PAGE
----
Longing for Songs

Aside

So instead of writing something of observation, I’ve decided to include an assignment I recently received. The objective was to find a picture in the US National Archive and write a 500 word fictional story about it. Here is a link to the picture I chose (takes a few seconds to load):

http://www.digitalvaults.org/#/detail/2372/?record=2372

Here is my story.

Longing for Songs by Jessica Mardis

(Copyright May 2013)

I cannot sleep. Nervousness and excitement dance like the meadow grass in my dreams. My little sister and I will be visiting home tomorrow. Many sunsets have passed since we have seen our mother, our Shi ma, and Ate, our father.

I close my eyes trying to picture Shi ma. It gets harder and harder to picture the little wrinkles around her eyes when she smiles. Her hair is long and dark and sways as she sweeps the floor of our home. Will she remember me? Will she recognize my eyes, my smile? My little sister, Liluye, Hawk Singing in our language, has trouble remembering. She cannot remember the sky where the hawk sang her name on her birth morning. I sing her the songs that Shi ma sang to us while happily cooking our daily supper. Singing helps her remember our Shi ma’s voice and the gentle way her hair moved in the evening breeze.

The white teachers reprimand us for using our language, so we speak it in secret. We cannot talk about our Shi ma or Ate. Ate is a strong, proud man. He did not laugh much, but when he did it sounded as if the sun was laughing. He cried when the white men took us. That is the only time tears have dripped from his eyes. We screamed for Ate and Shi ma as the white men carried us away. They promised our parents they would educate us in the white man way; that we would be better for it.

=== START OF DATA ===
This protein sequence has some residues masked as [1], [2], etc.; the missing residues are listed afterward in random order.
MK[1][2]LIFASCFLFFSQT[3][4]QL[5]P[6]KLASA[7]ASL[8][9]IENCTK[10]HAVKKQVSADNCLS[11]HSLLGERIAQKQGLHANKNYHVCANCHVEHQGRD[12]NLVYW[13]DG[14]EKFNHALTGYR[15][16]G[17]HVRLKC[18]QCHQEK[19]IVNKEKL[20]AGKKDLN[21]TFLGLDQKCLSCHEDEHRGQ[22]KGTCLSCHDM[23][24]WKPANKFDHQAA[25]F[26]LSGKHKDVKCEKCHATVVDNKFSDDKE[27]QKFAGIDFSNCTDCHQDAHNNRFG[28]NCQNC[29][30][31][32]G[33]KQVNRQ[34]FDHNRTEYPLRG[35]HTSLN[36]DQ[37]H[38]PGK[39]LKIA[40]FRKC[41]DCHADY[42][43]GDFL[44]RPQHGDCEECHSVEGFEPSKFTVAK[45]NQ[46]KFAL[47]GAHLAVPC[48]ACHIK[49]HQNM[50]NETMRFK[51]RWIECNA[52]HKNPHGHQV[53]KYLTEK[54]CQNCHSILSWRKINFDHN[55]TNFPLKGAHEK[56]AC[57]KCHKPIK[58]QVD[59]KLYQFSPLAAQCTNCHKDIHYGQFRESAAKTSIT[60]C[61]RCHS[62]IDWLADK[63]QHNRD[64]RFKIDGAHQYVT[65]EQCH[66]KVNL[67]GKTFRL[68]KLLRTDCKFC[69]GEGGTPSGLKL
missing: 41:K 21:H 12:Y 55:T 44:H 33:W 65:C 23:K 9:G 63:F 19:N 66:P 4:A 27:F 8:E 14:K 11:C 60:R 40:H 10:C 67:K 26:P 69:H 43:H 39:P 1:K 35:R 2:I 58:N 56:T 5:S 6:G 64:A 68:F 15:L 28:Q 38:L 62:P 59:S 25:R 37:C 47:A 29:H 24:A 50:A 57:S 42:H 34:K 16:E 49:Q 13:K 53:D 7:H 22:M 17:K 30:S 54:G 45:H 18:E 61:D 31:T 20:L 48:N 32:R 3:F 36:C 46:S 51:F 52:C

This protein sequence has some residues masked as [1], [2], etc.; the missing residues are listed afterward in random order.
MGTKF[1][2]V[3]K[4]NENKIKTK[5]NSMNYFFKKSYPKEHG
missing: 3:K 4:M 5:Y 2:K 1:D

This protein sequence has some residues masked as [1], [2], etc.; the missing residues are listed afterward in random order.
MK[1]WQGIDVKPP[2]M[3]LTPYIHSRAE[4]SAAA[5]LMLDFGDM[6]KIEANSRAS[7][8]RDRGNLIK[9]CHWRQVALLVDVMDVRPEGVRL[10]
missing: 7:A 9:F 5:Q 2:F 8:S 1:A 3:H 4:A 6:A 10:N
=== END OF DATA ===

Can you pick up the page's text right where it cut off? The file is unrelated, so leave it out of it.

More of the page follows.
The white man way has only made us miss our home. We are forced to wear gray, stiff clothing. The clothes restrict us from dancing. They do not like it when we dance in the way of our people. The beautiful beads that we had made with Shi ma were taken and burned. Our clothing, made by many hands in our tribe, full of color like the sun waterfall, were also burned. I can no longer remember the word for sun waterfall in our language. I have learned that sun waterfall is a rainbow. I remember our word being more beautiful.

Besides clothes, they also took our identities. We are no longer allowed to use our given names. I am now called Samantha. Liluye is called Judith. I like our given names better. Mine is Bina, musical instrument. They say Ate played the flute as I was birthed into the world. As my mother cried in joy, I sprung forth singing the flute melody my Ate played.

I long for the songs of our people. Will they remember us or will they treat us as strangers who wear the white man’s clothes? Will they understand us with our language tainted by the white man’s words? I will sing them the songs our Shi ma taught us. They will remember us, Bina and Liluye, their daughters. They will remember us. At last, sleep claims me into tomorrow.

No Helicopter Landing Permitted

An alarming trend is becoming more prevalent: helicopter parents. As an college academic advisor, I am seeing more helicopter parents landing in my office. To my dismay, the prospective student sits there wide eyes as the parents ask ALL of the questions about why they should go to school here and what the program is all about. As the parents start activating their helicopter blades, I turn to the student, stare right into their doe eyes and ask why they want to go to school there. Some look at me like I am speaking another language, others look to their parents to answer.

This is very perplexing and worrisome. Many contribute this to parents wanting the best for their child’s success. But the key phrase is “their child’s success”. It’s not the parents’ success, but perhaps many do base their success on their children. Since it’s the child’s success, shouldn’t the child be the one in control of the steps to get there? Shouldn’t the child define their own success?

I have had countless conversations with students who say they would rather be studying music or art, but their parents are forcing them to be a business major. Who is really ending up successful in this situation? The child who longs for a different path, but follows the one dictated by a parent? Or the child who follows their passion, but may struggle financially? What’s your definition of success? Is if fair to apply your definition to others?